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GREEN BAY - His interception of Drew Brees warranted a celebration, so Green Bay Packers cornerback Davon House tossed the football to the ground and flattened it with an elbow drop straight out of World Wrestling Entertainment.

Brees had entered Sunday’s game with only two interceptions through the first five games, but that number doubled when House out-positioned wide receiver Michael Thomas to deaden a promising drive.

The defensive party had begun on the previous possession, the first of the game for the New Orleans Saints, when cornerback Damarious Randall notched his third interception in as many weeks to extend one of the more ironic subplots. Randall ran vertically down the middle with Brandon Coleman, a bigger and stronger receiver, but reacted quickly to an underthrown ball and secured it in the end zone for a touchback.

On an afternoon when the Packers craved turnovers to lessen the burden on their own quarterback, Brett Hundley, who was making the first start of his career, the secondary had ripped the ball away from a future Hall of Famer twice on its first two possessions.

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“Those two turnovers, Damarious and House taking the ball away, were huge,” outside linebacker Clay Matthews said. “One was in the end zone and one was dang near getting in the end zone. I felt for the most part we did a pretty good job. Unfortunately, in the second half it was night and day. We obviously didn’t uphold our end of the bargain and gave up way too many big plays.”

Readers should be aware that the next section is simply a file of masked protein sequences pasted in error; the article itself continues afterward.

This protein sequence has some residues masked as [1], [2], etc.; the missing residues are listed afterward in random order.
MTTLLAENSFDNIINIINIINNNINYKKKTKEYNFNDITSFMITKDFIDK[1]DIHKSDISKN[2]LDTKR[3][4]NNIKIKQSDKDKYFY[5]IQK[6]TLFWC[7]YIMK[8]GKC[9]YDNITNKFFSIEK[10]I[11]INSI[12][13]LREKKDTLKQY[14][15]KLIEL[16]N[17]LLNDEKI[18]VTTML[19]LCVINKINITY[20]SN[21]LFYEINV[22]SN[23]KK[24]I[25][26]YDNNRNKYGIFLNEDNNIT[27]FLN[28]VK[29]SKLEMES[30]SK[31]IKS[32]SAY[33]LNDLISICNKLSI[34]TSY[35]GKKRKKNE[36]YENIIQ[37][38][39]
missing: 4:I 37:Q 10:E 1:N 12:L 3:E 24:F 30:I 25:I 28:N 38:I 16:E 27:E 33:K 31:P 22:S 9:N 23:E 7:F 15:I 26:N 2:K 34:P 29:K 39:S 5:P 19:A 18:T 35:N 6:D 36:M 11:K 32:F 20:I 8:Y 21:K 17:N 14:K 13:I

An afternoon that might have offered emotional ballast as the Packers enter the bye week devolved into an unwelcome reminder of numerous defensive inefficiencies. Brees awoke from his heinous start to throw for 331 yards and a touchdown, the most passing yards allowed by the Packers this season. His two tailbacks, Mark Ingram and rookie Alvin Kamara, combined for 217 total yards and averaged 5.4 yards per touch. His aging speedster, wide receiver Ted Ginn, outraced the Packers’ secondary for 141 yards on seven catches.

The damage was equal parts pointed and comprehensive, with third-down conversions undressing the Packers at key moments and a general pattern of yards ripped off in chunks. When it ended the visitors had outgained the Packers by 225 merciless yards.

“Not good enough, not good enough,” House said. “We’ve got to do a better job on third down again. A few times they had third and long and they were able to convert the ball on some screens. They hit us on some long, long pass plays. That’s not acceptable. We want to be a top-10 defense, and that’s not what a top-10 defense will do. We’ve got to get better.”

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The first hint of the Packers’ impending problems arose near the midway point of the first quarter, when coach Mike McCarthy burned an early timeout on defense. On the shoulders of Brees, whose mental acuity for the game is not unlike that of Aaron Rodgers, the Saints rolled through numerous personnel groupings within the context of each possession, taxing defensive coordinator Dom Capers.